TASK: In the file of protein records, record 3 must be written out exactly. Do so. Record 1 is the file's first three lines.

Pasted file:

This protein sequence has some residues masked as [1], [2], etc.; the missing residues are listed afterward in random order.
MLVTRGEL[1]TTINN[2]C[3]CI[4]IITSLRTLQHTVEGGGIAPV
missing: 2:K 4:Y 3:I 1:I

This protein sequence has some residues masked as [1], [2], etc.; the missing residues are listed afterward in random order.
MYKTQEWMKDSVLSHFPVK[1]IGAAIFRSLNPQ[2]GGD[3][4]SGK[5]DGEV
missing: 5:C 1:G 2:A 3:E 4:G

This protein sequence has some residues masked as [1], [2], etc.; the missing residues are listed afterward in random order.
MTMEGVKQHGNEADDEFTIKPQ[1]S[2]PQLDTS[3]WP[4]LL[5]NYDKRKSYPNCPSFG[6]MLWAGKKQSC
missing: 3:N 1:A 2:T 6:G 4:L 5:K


This protein sequence has some residues masked as [1], [2], etc.; the missing residues are listed afterward in random order.
MTMEGVKQHGNEADDEFTIKPQ[1]S[2]PQLDTS[3]WP[4]LL[5]NYDKRKSYPNCPSFG[6]MLWAGKKQSC
missing: 3:N 1:A 2:T 6:G 4:L 5:K